After participating in a training session on a ‘framework species’ approach to buffer zone management in Thailand, staff from the Gaoligongshan Nature Reserve in Baoshan and Nujiang requested ICRAF's support in applying this approach to restore biodiversity in degraded forests bordering the reserve. Indeed, in China, the buffer zone concept is still in its infancy.

The framework species approach is very simple. Reserve staff choose a number of indigenous tree species that meet specified criteria: high survival rates, rapid growth, dense crowns, and attractive fruit. Selected through a phenology trial, these constitute the framework species and are propagated in a nursery within the reserve (Figure 3). Once they are planted in degraded areas, seed-dispersing birds or mammals restore forest composition by transporting seeds from a wider variety of species and creating a ‘second generation’ of naturally established trees.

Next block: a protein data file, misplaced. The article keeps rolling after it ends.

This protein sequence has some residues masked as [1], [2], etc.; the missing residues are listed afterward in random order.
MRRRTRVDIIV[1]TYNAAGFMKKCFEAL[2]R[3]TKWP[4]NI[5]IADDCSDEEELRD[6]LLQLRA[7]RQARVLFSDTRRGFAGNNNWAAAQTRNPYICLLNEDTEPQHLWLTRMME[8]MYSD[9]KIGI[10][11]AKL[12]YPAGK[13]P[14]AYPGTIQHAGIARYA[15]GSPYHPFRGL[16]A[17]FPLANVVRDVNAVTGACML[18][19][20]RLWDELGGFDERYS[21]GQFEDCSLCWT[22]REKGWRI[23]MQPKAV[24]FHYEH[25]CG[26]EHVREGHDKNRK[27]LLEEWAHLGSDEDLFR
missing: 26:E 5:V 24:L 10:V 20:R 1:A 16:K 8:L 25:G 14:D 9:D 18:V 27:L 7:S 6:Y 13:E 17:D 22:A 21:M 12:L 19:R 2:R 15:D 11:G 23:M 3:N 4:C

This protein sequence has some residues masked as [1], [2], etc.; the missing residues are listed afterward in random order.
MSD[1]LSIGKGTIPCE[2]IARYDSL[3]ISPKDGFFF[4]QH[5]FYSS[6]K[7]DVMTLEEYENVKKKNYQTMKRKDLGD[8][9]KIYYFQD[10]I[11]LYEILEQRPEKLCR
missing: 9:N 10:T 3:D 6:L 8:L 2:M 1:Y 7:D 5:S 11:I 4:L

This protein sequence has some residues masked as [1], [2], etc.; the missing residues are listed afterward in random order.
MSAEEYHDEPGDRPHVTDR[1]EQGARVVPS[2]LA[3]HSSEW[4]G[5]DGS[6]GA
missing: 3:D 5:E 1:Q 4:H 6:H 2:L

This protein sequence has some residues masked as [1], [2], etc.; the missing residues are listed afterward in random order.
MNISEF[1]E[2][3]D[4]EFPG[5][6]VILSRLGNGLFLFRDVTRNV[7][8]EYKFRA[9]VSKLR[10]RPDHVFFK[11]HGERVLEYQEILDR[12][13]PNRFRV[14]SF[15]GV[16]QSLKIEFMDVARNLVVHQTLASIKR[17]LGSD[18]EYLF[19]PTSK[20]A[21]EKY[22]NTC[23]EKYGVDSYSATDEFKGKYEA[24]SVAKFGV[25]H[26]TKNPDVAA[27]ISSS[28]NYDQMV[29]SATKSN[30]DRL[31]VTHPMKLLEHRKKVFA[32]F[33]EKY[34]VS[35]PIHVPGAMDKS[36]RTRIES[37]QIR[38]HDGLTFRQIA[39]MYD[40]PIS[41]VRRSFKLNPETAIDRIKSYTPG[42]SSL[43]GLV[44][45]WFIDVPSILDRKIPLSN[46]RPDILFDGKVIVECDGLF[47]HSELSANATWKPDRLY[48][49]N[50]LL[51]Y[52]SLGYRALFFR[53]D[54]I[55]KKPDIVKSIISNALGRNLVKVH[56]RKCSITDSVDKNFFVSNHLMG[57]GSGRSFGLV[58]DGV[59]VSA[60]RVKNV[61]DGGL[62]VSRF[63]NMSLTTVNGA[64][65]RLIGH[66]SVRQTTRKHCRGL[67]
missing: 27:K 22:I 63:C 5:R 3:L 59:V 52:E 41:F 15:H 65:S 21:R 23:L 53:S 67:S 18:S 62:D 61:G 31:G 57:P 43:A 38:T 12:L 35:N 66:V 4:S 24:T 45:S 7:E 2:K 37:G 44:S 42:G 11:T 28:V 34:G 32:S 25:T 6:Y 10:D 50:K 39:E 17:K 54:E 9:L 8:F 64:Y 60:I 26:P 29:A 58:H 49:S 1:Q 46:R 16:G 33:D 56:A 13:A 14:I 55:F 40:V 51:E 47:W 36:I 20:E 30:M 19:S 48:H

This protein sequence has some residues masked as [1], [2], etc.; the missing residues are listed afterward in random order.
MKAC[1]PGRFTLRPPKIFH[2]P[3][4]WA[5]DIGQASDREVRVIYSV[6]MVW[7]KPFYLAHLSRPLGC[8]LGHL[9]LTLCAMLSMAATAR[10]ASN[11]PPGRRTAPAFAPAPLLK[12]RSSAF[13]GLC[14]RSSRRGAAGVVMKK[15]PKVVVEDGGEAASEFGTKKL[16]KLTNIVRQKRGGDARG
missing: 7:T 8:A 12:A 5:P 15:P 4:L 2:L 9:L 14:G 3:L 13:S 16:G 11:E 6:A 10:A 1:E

FIGURE 3

Indigenous tree seed collection at Gaoligongshan Nature Reserve for germination trials. Choosing ‘framework species’ helps promote a viable conservation and development approach to forestry. (Photo by Horst Weyerhaeuser)

i0276-4741-26-3-205-f03.jpg

ICRAF–China is currently working with nature reserve staff to identify framework species and establish a nursery for their propagation. We are also striving to improve participatory efforts between nature reserve managers and neighboring communities to further enhance agrobiodiversity in buffer zone farms.

Future prospects

Our programs in Southwest China have been well received; however, a multilayered and well-supported program approach is critical for long-term success. We must provide ongoing support to maximize harvests and tackle site-specific issues that will inevitably arise, such as pest control problems. In addition, this on-the-ground technical work must be supported by reliable and viable market demand and, ideally, improved local market share and benefits.

State and collective forest management need to be shifted away from an emphasis on monoculture plantations toward more diverse, multi-use, and economically and ecologically sustainable forests. Such systemic change will require strengthened community confidence, which can be aided by introducing farmers and agency staff to new ideas and methods, and institutionalizing mechanisms for policy feedback; many of the failures of the SLCP and NFPP, for instance, were characteristic of previous policies.